Profile photo of henryp

by

Best Sine Wave fit for the drop in global maximum temperatures:

October 2, 2012 in climate change

7 responses to Best Sine Wave fit for the drop in global maximum temperatures:

  1. It seems to me this 88 year solar/weather cycle was already calculated from COSMOGENIC ISOTOPES as related in this study:

    Persistence of the Gleissberg 88-year solar cycle over the last ˜12,000 years: Evidence from cosmogenic isotopes

    Peristykh, Alexei N.; Damon, Paul E.
    Journal of Geophysical Research (Space Physics), Volume 108, Issue A1, pp. SSH 1-1, CiteID 1003, DOI 10.1029/2002JA009390
    Among other longer-than-22-year periods in Fourier spectra of various solar-terrestrial records, the 88-year cycle is unique, because it can be directly linked to the cyclic activity of sunspot formation. Variations of amplitude as well as of period of the Schwabe 11-year cycle of sunspot activity have actually been known for a long time and a ca. 80-year cycle was detected in those variations. Manifestations of such secular periodic processes were reported in a broad variety of solar, solar-terrestrial, and terrestrial climatic phenomena. Confirmation of the existence of the Gleissberg cycle in long solar-terrestrial records as well as the question of its stability is of great significance for solar dynamo theories. For that perspective, we examined the longest detailed cosmogenic isotope record—INTCAL98 calibration record of atmospheric 14C abundance. The most detailed precisely dated part of the record extends back to ˜11,854 years B.P. During this whole period, the Gleissberg cycle in 14C concentration has a period of 87.8 years and an average amplitude of ˜1‰ (in Δ14C units). Spectral analysis indicates in frequency domain by sidebands of the combination tones at periods of ≈91.5 ± 0.1 and ≈84.6 ± 0.1 years that the amplitude of the Gleissberg cycle appears to be modulated by other long-term quasiperiodic process of timescale ˜2000 years. This is confirmed directly in time domain by bandpass filtering and time-frequency analysis of the record. Also, there is additional evidence in the frequency domain for the modulation of the Gleissberg cycle by other millennial scale processes. Attempts have been made to explain 20th century global warming exclusively by the component of irradiance variation associated with the Gleissberg cycle. These attempts fail, ……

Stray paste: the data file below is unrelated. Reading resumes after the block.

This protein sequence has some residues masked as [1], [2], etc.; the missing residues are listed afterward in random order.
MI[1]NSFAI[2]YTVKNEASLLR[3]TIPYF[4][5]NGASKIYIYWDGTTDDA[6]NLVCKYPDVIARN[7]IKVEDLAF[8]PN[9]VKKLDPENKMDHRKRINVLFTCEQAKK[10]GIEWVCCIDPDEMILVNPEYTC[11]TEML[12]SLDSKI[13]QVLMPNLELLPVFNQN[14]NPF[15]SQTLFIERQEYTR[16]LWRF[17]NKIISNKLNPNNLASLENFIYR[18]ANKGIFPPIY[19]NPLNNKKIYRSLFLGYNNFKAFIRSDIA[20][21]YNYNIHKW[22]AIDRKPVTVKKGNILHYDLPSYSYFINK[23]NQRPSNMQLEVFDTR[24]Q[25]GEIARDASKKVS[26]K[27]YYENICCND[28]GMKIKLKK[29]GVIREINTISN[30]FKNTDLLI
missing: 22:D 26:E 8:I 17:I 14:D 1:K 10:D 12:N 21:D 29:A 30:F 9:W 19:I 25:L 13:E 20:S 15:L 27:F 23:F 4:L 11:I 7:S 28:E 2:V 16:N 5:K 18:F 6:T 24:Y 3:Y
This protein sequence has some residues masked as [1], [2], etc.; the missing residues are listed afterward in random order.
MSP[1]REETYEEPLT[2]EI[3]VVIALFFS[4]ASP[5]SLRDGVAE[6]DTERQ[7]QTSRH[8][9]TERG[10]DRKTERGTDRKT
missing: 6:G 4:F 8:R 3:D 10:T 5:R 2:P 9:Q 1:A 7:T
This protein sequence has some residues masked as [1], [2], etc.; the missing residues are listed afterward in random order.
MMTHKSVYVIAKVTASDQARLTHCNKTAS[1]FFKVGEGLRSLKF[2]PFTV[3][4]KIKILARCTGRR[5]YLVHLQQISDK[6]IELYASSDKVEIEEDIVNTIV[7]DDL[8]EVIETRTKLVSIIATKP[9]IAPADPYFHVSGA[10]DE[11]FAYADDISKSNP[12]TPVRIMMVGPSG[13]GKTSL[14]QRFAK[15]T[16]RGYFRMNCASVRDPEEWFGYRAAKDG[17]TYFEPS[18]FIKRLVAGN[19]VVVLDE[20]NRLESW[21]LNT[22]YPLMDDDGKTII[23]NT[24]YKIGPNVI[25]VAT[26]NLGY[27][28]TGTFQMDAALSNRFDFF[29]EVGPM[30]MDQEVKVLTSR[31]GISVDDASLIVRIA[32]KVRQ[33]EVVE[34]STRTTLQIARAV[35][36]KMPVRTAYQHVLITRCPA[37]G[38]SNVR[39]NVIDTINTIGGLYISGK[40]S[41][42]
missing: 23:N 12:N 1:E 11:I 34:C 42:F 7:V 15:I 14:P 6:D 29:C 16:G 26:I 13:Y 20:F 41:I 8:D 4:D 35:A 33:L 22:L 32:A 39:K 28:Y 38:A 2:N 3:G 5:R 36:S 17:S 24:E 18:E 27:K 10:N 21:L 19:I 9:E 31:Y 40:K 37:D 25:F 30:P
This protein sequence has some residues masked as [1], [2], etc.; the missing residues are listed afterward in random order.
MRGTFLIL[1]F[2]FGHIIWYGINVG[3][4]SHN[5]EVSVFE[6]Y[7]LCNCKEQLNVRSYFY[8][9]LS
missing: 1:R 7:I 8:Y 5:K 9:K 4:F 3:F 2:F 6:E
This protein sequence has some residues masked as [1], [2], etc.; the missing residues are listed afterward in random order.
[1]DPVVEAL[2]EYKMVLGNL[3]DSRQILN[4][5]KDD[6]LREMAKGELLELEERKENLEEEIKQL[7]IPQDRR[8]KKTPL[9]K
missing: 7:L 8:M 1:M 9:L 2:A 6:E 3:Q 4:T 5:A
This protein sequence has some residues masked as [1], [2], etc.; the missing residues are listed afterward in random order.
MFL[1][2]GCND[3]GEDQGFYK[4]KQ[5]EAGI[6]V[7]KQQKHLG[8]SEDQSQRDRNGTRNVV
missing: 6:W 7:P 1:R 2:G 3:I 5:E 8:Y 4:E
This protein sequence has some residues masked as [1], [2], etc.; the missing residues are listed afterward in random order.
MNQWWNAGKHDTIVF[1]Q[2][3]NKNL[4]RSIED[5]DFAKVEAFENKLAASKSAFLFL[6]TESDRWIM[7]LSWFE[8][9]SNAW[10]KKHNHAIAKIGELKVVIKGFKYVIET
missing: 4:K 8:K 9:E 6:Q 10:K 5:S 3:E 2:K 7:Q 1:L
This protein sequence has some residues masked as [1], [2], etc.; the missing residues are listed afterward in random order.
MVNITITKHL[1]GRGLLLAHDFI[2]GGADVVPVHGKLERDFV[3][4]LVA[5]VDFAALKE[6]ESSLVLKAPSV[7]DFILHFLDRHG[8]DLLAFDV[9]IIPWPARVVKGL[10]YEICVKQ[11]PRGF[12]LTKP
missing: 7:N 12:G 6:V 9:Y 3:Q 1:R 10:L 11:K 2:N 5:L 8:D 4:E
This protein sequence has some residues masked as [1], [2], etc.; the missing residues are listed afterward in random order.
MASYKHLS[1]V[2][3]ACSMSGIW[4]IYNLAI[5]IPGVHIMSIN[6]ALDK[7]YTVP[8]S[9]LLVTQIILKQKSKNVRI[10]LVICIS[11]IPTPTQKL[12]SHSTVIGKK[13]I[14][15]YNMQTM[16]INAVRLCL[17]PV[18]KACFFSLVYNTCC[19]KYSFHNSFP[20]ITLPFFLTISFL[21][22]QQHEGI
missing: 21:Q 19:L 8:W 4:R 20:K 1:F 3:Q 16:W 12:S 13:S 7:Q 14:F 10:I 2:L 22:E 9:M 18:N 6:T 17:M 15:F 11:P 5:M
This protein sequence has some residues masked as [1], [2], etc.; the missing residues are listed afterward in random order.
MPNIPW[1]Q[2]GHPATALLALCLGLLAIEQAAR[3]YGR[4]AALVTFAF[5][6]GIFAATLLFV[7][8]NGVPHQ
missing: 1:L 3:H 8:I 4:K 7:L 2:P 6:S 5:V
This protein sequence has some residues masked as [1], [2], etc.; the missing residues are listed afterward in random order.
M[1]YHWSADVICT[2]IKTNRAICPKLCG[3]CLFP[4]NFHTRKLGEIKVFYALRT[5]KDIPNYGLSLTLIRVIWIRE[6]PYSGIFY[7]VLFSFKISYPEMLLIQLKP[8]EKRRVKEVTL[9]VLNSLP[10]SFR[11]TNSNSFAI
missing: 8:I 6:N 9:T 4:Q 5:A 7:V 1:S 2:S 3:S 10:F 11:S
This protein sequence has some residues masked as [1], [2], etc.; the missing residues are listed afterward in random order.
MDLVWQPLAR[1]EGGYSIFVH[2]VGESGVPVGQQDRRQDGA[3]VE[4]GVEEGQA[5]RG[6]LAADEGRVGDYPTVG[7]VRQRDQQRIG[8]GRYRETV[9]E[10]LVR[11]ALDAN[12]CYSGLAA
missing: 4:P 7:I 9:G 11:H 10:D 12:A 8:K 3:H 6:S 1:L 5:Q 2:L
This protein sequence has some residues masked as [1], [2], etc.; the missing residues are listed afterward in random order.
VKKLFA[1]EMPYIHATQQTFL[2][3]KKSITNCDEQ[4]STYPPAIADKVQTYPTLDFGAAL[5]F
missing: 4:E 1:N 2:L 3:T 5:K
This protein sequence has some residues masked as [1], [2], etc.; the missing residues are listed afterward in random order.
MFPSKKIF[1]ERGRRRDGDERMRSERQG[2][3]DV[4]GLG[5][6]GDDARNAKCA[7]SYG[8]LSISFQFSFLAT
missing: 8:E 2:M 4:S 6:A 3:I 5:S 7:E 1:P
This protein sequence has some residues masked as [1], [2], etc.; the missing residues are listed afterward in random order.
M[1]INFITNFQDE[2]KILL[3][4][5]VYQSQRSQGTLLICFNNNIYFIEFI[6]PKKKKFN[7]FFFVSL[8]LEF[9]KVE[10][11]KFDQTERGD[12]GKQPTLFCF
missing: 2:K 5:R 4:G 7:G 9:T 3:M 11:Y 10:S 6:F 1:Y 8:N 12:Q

end quote

    It appears at least one attempt did not fail, albeit that maybe I am a lone voice ?,
    I have been able to confirm this, by looking purely at maximum temps:
    http://blogs.24.com/henryp/2012/10/02/best-sine-wave-fit-for-the-drop-in-global-maximum-temperatures/
    Looking at the data from Anchorage (graph below) every place on earth is on its own sine wave (A-C curve), probably depending a lot on the exact composition of substances on the top of the atmosphere.

    Furthermore, I can correlate the flooding of the Nile exactly with the 40-50 years period of warming (= minimum flooding at the end) that is followed by the 40-50 years of cooling (=maximum flooding at the end) that are apparent within this 88 year solar/weather cycle.

  2. Before they started with the carbon dioxide nonsense, people looked at the planets to explain weather cycles, rightly or wrongly.
    see here
    http://www.cyclesresearchinstitute.org/cycles-astronomy/arnold_theory_order.pdf
    to quote from the above paper:
    “A Weather Cycle as observed in the Nile Flood cycle, Max rain followed by Min rain, appears discernible with
    maximums at 1750, 1860, 1950 and minimums at 1670, 1800, 1900 and a minimum at 1990 predicted.
    The range in meters between a plentiful flood and a drought flood seems minor in the numbers but real in consequence….

    end quote

    Acording to my table for maxima, I calculate the date where the sun decided to take a nap, as being around 1995.
    and not 1990 as William Arnold predicted.
    This is looking at energy-in. I think earth reached its maximum output (means) a few years later, around 1998.

    Anyway, look again at my best sine wave plot for my data
    now see:

    1900 minimum flooding – end of the warming
    1950 maximum flooding – end of cooling
    1995 minimum flooding – end of warming.
    predicted 2035-2040 – maximum flooding – end of cooling.

    Do you see the pertinent correlation with my sine wave?

    I am concerned about looking at older data which is why I looked only at data from 1973-1974, when automatic recording began.

    I really don’t trust the base line of temperatures before 1925 as it seems nobody can supply me with a calibration certificates of thermometers from those days.
    Also, the way of recording, meant that you did a reading every 4 hours or so,
    which may have affected the average for the day, nevermind the fact if people were sick or on leave and the job just did not “get done”

  3. These graphs prove nothing at all unless you provide a physically demonstrable cause for your predictions. Otherwise you can fit any function you like to your data.

    • Yes, if you take the last result in the last line in the first table here,